While a built-in helical focuser isn’t strictly necessary to get good use out of your finderscope, it can certainly help with the accuracy of your focus and allow you to focus more clearly on reference points such as guide stars.
The rotational ring-style focus adjustment on a helical focuser may prove especially intuitive for astrophotographers to use because it works in much the same way as a camera.
Mounting and Assembly
Of course, in order to use your finderscope, you will need to mount it to your telescope somehow. This will normally involve the use of mounting brackets and some form of hardware such as thumbscrews, nuts, and bolts.
Generally speaking, the fewer pieces of hardware the mounting or assembly process requires, the easier the process will be, and the less likely it will be to involve the use of tools.
Minimal screws and bolts will also make the finderscope much easier to detach from the telescope as needed for safer and more practical storage.
Telescope finderscopes don’t typically come with a lot of additional features or accessories outside of mounting and assembly hardware.
However, if you’re concerned about keeping your finderscope looking (and functioning) as well as it did out of the box for years to come, it may be worth selecting a finderscope model that comes with protective features such as a dust cover, objective lens cover, and/or protective copper ring.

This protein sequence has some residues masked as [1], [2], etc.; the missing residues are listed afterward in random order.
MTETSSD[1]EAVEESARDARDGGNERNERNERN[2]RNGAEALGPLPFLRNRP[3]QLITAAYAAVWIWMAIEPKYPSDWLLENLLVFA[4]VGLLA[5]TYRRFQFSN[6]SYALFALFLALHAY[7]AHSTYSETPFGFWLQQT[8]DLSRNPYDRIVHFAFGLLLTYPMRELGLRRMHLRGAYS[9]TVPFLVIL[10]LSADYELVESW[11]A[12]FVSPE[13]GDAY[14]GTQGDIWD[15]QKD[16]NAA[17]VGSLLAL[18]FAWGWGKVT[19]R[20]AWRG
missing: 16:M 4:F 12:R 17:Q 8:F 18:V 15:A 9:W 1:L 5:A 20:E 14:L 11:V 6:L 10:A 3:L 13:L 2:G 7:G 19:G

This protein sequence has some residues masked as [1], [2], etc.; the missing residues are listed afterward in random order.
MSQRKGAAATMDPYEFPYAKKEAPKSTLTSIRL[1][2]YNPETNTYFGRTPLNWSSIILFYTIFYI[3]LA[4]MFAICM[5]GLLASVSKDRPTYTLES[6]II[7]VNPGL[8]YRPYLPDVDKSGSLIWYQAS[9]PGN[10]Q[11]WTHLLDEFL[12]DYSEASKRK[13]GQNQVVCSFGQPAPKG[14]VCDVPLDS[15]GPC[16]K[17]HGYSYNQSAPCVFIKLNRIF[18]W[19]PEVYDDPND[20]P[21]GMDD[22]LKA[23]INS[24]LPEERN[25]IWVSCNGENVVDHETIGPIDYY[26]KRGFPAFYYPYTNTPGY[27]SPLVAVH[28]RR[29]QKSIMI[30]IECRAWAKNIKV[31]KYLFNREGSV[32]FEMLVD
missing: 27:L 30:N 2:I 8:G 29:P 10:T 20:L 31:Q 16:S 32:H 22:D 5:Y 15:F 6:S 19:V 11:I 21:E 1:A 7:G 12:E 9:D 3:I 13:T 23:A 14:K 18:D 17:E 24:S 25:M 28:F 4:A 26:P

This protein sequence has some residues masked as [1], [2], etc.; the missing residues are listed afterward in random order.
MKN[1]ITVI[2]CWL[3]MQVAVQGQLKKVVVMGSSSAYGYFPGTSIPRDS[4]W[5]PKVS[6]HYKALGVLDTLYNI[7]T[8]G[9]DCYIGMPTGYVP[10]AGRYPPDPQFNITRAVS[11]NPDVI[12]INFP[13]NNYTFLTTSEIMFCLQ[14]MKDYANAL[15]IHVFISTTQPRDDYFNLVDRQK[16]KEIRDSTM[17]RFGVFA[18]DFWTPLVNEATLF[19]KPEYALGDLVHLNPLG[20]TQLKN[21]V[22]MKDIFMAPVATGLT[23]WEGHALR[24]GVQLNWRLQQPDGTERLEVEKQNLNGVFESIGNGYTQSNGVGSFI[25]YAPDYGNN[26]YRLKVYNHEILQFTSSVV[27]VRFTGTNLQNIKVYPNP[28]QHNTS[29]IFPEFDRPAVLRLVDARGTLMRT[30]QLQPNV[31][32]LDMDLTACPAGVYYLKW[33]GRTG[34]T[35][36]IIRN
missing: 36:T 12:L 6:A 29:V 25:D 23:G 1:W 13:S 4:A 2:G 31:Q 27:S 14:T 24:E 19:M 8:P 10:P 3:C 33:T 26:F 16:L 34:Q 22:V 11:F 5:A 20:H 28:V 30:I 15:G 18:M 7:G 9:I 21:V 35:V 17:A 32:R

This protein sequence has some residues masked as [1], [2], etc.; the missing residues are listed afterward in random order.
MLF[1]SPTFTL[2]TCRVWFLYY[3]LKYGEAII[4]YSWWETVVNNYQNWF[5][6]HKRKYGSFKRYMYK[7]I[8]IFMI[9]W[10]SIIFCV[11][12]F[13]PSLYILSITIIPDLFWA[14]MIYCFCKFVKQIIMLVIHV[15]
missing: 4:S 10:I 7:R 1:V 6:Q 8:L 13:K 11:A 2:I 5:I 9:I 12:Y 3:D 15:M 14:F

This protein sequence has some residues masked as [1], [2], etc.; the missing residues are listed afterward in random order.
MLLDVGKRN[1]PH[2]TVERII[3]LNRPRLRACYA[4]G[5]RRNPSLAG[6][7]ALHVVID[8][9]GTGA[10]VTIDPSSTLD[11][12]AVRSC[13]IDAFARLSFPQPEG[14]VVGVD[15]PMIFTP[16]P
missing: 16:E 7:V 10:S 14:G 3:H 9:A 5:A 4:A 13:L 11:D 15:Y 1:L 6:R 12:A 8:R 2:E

All of these features can help to keep your lenses or eyepieces in good condition for longer.
Frequently Asked Questions
Do I really need a finder scope for my telescope?
A finderscope isn’t strictly a requirement for using a telescope. In fact, many astronomers and sky-watchers regularly or exclusively use their telescopes without finderscopes, with perfectly satisfying results.
Rather than being a necessity, a telescope finderscope is a tool to make your stargazing endeavors easier and less frustrating.
While you don’t have to have one in order to make your observations worthwhile, using a finderscope is likely to speed up your tracking and targeting process, which is especially useful when you’re trying to focus on moving objects that may travel faster than you can adjust your telescope.
Ultimately, by investing in a finderscope, you’ll probably save yourself time and energy on your next astronomy mission.